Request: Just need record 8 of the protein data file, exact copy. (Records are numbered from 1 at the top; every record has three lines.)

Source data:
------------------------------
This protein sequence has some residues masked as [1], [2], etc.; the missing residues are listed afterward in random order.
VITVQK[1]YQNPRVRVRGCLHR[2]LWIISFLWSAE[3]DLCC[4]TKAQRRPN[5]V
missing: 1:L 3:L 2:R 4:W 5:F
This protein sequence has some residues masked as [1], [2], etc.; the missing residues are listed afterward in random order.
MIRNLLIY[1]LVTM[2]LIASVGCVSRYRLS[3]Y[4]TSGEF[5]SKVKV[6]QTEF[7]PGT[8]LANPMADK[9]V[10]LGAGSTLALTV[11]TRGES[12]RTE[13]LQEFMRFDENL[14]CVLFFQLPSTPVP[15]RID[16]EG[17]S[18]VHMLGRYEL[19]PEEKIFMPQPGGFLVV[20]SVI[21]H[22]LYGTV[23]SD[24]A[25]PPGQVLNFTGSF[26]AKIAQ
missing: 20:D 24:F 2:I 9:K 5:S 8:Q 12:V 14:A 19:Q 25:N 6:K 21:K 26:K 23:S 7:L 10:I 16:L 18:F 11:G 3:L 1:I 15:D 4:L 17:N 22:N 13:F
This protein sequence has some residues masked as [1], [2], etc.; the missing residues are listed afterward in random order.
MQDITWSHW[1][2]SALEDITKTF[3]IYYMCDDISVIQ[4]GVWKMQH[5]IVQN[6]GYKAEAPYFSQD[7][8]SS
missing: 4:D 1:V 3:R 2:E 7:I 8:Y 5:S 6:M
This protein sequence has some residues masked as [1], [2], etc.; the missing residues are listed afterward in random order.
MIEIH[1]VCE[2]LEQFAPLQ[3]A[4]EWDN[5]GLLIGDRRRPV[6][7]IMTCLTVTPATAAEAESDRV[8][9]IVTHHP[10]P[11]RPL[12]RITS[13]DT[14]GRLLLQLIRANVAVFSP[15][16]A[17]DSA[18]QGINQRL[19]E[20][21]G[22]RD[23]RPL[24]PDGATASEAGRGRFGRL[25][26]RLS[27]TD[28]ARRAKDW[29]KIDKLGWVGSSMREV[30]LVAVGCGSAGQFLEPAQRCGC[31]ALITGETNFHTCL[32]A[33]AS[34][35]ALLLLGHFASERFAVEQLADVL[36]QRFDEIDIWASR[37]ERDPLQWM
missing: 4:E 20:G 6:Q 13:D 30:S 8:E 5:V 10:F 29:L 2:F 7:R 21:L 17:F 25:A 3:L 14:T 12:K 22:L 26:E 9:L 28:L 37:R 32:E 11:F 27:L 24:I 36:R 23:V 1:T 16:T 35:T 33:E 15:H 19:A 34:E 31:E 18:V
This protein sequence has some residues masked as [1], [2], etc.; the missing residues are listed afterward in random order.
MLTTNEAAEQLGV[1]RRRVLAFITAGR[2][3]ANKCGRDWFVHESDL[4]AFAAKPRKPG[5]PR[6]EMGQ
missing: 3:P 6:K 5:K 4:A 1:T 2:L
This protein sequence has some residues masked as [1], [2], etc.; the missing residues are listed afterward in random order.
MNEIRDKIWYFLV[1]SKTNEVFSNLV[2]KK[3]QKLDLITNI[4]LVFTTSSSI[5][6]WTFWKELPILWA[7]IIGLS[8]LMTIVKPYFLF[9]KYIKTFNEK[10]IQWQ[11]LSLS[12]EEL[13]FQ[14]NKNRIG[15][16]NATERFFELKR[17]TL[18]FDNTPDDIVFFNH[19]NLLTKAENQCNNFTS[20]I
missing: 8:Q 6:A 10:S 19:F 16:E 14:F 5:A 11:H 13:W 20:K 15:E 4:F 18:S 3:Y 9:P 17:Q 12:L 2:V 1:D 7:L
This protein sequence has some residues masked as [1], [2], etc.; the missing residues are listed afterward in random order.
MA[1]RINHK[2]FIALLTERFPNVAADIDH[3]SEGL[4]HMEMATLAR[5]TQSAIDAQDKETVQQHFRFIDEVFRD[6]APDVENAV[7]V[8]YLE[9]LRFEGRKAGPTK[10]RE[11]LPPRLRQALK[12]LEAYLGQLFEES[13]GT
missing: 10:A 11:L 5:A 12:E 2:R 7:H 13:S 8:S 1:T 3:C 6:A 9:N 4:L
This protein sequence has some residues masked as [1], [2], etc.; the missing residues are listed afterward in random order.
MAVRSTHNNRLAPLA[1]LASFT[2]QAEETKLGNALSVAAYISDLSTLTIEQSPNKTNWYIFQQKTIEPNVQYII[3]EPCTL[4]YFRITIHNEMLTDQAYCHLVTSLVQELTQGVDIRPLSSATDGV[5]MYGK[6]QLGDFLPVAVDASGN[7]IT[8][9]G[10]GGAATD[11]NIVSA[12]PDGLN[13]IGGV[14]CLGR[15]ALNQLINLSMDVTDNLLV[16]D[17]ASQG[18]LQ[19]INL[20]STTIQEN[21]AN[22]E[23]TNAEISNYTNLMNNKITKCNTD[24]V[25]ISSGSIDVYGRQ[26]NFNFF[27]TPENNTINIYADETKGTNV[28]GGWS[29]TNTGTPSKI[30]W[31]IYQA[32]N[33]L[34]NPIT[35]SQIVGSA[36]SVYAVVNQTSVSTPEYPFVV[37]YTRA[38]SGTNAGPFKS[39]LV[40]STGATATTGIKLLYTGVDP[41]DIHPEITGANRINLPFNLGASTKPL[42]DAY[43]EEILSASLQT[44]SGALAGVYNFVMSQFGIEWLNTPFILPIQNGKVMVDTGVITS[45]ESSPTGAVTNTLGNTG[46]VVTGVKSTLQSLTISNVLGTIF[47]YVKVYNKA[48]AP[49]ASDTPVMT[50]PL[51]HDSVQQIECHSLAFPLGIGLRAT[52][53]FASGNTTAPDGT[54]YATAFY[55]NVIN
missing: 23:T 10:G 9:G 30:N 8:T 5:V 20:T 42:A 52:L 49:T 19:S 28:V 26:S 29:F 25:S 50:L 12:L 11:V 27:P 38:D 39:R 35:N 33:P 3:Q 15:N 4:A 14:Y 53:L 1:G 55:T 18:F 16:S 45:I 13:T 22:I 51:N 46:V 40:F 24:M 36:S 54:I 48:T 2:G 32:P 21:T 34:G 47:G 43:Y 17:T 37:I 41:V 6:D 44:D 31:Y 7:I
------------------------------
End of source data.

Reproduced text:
This protein sequence has some residues masked as [1], [2], etc.; the missing residues are listed afterward in random order.
MAVRSTHNNRLAPLA[1]LASFT[2]QAEETKLGNALSVAAYISDLSTLTIEQSPNKTNWYIFQQKTIEPNVQYII[3]EPCTL[4]YFRITIHNEMLTDQAYCHLVTSLVQELTQGVDIRPLSSATDGV[5]MYGK[6]QLGDFLPVAVDASGN[7]IT[8][9]G[10]GGAATD[11]NIVSA[12]PDGLN[13]IGGV[14]CLGR[15]ALNQLINLSMDVTDNLLV[16]D[17]ASQG[18]LQ[19]INL[20]STTIQEN[21]AN[22]E[23]TNAEISNYTNLMNNKITKCNTD[24]V[25]ISSGSIDVYGRQ[26]NFNFF[27]TPENNTINIYADETKGTNV[28]GGWS[29]TNTGTPSKI[30]W[31]IYQA[32]N[33]L[34]NPIT[35]SQIVGSA[36]SVYAVVNQTSVSTPEYPFVV[37]YTRA[38]SGTNAGPFKS[39]LV[40]STGATATTGIKLLYTGVDP[41]DIHPEITGANRINLPFNLGASTKPL[42]DAY[43]EEILSASLQT[44]SGALAGVYNFVMSQFGIEWLNTPFILPIQNGKVMVDTGVITS[45]ESSPTGAVTNTLGNTG[46]VVTGVKSTLQSLTISNVLGTIF[47]YVKVYNKA[48]AP[49]ASDTPVMT[50]PL[51]HDSVQQIECHSLAFPLGIGLRAT[52][53]FASGNTTAPDGT[54]YATAFY[55]NVIN
missing: 23:T 10:G 9:G 30:N 8:T 5:V 20:T 42:A 52:L 49:T 19:S 28:V 26:S 29:F 25:S 50:L 12:L 11:V 27:P 38:D 39:R 35:N 33:P 3:Q 15:N 4:A 14:Y 53:L 1:G 55:T 18:F 16:S 45:I 13:T 22:I 51:N 46:V 40:F 24:M 36:S 54:I 48:T 2:G 32:P 21:T 34:G 47:G 43:Y 17:T 37:I 41:V 6:D 44:D 31:Y 7:I